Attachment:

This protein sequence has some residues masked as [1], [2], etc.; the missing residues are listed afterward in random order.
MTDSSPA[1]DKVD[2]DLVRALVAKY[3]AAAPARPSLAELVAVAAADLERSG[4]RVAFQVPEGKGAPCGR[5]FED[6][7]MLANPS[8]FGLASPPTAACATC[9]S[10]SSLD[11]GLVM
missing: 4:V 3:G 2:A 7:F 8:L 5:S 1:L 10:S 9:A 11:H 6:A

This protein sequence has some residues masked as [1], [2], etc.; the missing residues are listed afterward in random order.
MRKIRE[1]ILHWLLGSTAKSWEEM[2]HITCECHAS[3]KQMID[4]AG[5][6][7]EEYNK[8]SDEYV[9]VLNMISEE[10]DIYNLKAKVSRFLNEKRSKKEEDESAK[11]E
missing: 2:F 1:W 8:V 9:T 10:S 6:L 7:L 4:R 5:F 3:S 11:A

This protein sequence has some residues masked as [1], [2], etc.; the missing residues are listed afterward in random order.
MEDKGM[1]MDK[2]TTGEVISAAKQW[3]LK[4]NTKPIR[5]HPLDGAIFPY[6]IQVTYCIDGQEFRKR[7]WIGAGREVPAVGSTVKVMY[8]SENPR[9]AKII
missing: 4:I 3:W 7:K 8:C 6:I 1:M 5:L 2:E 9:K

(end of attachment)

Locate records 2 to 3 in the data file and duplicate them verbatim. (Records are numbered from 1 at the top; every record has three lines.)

This protein sequence has some residues masked as [1], [2], etc.; the missing residues are listed afterward in random order.
MRKIRE[1]ILHWLLGSTAKSWEEM[2]HITCECHAS[3]KQMID[4]AG[5][6][7]EEYNK[8]SDEYV[9]VLNMISEE[10]DIYNLKAKVSRFLNEKRSKKEEDESAK[11]E
missing: 2:F 1:W 8:V 9:T 10:S 6:L 7:L 4:R 5:F 3:S 11:A

This protein sequence has some residues masked as [1], [2], etc.; the missing residues are listed afterward in random order.
MEDKGM[1]MDK[2]TTGEVISAAKQW[3]LK[4]NTKPIR[5]HPLDGAIFPY[6]IQVTYCIDGQEFRKR[7]WIGAGREVPAVGSTVKVMY[8]SENPR[9]AKII
missing: 4:I 3:W 7:K 8:C 6:I 1:M 5:L 2:E 9:K